Analysis of heterogeneous genomic samples using image normalization and machine learning

Sunitha Basodi, Pelin Icer Baykal, Alex Zelikovsky, Pavel Skums, Yi Pan
2020 BMC Genomics  
Background Analysis of heterogeneous populations such as viral quasispecies is one of the most challenging bioinformatics problems. Although machine learning models are becoming to be widely employed for analysis of sequence data from such populations, their straightforward application is impeded by multiple challenges associated with technological limitations and biases, difficulty of selection of relevant features and need to compare genomic datasets of different sizes and structures. Results
more » ... structures. Results We propose a novel preprocessing approach to transform irregular genomic data into normalized image data. Such representation allows to restate the problems of classification and comparison of heterogeneous populations as image classification problems which can be solved using variety of available machine learning tools. We then apply the proposed approach to two important problems in molecular epidemiology: inference of viral infection stage and detection of viral transmission clusters using next-generation sequencing data. The infection staging method has been applied to HCV HVR1 samples collected from 108 recently and 257 chronically infected individuals. The SVM-based image classification approach achieved more than 95% accuracy for both recently and chronically HCV-infected individuals. Clustering has been performed on the data collected from 33 epidemiologically curated outbreaks, yielding more than 97% accuracy. Conclusions Sequence image normalization method allows for a robust conversion of genomic data into numerical data and overcomes several issues associated with employing machine learning methods to viral populations. Image data also help in the visualization of genomic data. Experimental results demonstrate that the proposed method can be successfully applied to different problems in molecular epidemiology and surveillance of viral diseases. Simple binary classifiers and clustering techniques applied to the image data are equally or more accurate than other models.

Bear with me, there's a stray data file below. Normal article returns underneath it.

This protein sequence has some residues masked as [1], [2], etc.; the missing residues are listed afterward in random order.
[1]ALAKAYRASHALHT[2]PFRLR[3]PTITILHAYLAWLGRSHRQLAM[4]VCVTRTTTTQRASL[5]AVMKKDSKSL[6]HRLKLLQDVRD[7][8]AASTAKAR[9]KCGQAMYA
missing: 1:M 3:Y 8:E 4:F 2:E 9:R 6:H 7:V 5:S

doi:10.1186/s12864-020-6661-6 pmid:33349236 fatcat:32jyr4oz4vhyfbvztdqkzjnw7a